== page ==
A Country Visit

When my grandmother
brought me, many years ago,
we played hide and seek
among the stones. But today,
finding her will not be hard.

First asking his leave,
I clear the weeds from the grave
of my grandfather,
knowing that for many years
he has looked out in this way.

Let us close the gate,
and drive back to the home place.
Up in the old trees
there will still be mourning doves
calling among the shadows.

What is it you fear,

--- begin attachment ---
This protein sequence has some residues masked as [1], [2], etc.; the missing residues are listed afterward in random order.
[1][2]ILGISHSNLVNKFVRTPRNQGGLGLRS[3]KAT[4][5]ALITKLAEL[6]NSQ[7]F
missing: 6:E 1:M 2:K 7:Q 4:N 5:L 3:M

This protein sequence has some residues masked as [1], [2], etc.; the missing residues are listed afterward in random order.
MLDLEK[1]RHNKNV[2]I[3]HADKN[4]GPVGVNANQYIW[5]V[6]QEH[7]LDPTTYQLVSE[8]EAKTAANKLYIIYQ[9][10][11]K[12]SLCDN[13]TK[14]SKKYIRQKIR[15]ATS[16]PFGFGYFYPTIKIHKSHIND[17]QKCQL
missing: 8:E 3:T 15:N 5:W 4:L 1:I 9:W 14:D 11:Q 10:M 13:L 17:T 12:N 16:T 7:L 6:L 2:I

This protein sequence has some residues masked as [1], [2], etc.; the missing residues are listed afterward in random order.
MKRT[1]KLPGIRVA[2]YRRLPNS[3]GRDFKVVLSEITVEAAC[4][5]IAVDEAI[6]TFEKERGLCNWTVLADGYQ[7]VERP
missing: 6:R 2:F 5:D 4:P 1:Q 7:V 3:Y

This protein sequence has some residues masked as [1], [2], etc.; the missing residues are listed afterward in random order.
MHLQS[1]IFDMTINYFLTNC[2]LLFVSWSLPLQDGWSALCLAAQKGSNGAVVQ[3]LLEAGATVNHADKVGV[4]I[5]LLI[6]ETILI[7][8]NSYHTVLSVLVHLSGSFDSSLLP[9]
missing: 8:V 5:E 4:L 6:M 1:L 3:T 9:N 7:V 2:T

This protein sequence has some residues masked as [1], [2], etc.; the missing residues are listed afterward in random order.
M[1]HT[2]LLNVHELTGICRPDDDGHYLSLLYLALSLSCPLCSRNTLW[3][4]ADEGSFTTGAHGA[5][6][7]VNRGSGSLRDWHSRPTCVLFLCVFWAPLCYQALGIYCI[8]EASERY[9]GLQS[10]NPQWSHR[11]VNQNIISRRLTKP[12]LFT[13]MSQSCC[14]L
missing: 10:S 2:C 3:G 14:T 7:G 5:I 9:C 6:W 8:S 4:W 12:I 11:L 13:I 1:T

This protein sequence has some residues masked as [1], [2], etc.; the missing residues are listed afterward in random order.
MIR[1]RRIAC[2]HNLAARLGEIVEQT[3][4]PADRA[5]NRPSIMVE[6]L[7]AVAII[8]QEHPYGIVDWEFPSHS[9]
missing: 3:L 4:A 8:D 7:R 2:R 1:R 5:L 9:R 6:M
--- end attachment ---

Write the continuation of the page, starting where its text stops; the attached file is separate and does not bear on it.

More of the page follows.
now that autumn is ending?
We two still have time
to bring in the last parsley,
and rake walnuts from the grass.

It is difficult
to contemplate giving up
those two lovely words,
here and now, but I shall not
be needing them much longer.

The sun will still rise
in the east, and the new moon,
and the evening star.
It is only this window
that seems darkened now with mist.


First published in Strictly Haiku.


Below: "Peonies in the Wind with Kakemono Borders, " (c.1893; stained glass and lead) . By John La Farge (1835-1910) .

A Country Visit
Sunday, April 30, 2017
Topic(s) of this poem: acceptance,countryside
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